While the celebrity inmate was freed, and her peers went on to serve the rest of their sentences, Poussey lay dead on the ground for hours after her untimely passing. No one phoned her father, and in a press conference she went unnamed as the warden addressed the incident. In addressing the incident, the warden did what we’ve seen so many times— he pardoned the murderer. In fact, the entire episode worked to humanize what the series presents as an “accidental killer” painting C.O. Bailey ( Alan Aisenberg) as a boy molded into a man by a series of unfortunate and premature experiences. In fact, the series paints the victim and murderer as victims to a tragedy of systemic western practices. A system that makes experience optional for those of the majority, and systemically displaces minorities as bearing the detriment of said inexperience. Thandeka poses a similar argument in article “The Demon in Darren Wilson’s Head.” In said article, Thandeka argues that slain teen Mike Brown and his murderer battle a common enemy. While this assertion is not incorrect, it fails to resonate with me in its oversimplification. For racism is not equal nor equitable, its affects hindering blacks both physical and mentally to reinforce a fictive white superiority. To suggest anything else is to minimize the magnitude of systemic disenfranchisement. My question with regard to this series and finale episode is simple. How exactly is Orange the New Black when those deserving of this orange attire wear their white privilege instead?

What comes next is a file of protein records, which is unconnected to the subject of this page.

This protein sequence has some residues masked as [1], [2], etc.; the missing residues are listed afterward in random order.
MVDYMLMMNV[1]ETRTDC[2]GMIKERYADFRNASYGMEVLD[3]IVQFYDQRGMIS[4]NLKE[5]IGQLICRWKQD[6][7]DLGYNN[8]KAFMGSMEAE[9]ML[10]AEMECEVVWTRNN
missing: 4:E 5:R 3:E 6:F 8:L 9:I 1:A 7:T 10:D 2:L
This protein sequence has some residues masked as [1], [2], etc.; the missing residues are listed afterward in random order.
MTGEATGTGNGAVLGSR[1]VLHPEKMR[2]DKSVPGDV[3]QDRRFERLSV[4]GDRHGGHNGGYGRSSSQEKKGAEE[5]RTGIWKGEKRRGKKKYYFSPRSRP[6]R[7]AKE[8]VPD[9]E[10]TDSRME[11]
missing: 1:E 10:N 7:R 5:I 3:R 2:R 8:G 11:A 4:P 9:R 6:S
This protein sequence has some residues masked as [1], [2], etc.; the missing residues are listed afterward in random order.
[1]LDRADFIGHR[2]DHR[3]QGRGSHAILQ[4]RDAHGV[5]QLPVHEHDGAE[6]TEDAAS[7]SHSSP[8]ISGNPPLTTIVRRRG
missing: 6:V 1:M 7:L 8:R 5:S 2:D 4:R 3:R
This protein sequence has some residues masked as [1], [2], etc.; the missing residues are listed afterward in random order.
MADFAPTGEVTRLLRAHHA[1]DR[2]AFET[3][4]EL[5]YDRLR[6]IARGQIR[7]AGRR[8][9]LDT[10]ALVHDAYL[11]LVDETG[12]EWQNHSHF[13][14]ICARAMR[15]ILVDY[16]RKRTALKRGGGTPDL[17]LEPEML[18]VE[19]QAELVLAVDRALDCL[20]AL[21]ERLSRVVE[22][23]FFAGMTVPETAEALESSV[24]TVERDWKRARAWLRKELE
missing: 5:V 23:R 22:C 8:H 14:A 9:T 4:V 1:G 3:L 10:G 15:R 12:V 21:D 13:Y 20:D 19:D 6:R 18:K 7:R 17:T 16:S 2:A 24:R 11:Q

Orange is the New Black strives to reassert the connotations surrounding “blackness” in depicting a feminist view of oppression. This perspective illustrates all beings not male and white as systemically disadvantaged. Although marginal groups like women, immigrants, the LGBT community, the elderly, the disabled, and the poor are oppressed in a white supremacist society, they all maintain a position of privilege over the non-migrant black. The series works to suggest that orange, a blended medley of colors, is the shared color of criminality. However, in the western world, there is only one color of criminality and that color is black. Orange imposes criminality solely in a penitentiary setting, whereas black imposes criminality throughout the world. Dr. Martin Luther King was deemed a criminal in his demand for social justice, because as a black man he’s a thug starting trouble not a man vowing for much-needed change. Similarly, Trayvon Martin, Mike Brown and any other black body throughout the United States earn criminal status instantaneously due to their skin color.
Blackness, in color and concept, affords whiteness the fictive pedestal of which it stands, all the while composing its essential binary opposite. With this in mind, the season finale’s title “Toast Can Never Be Bread Again, ” proves ironic. Toast will never be “just” bread, just as Orange will NEVER be the new black– simply because it can’t.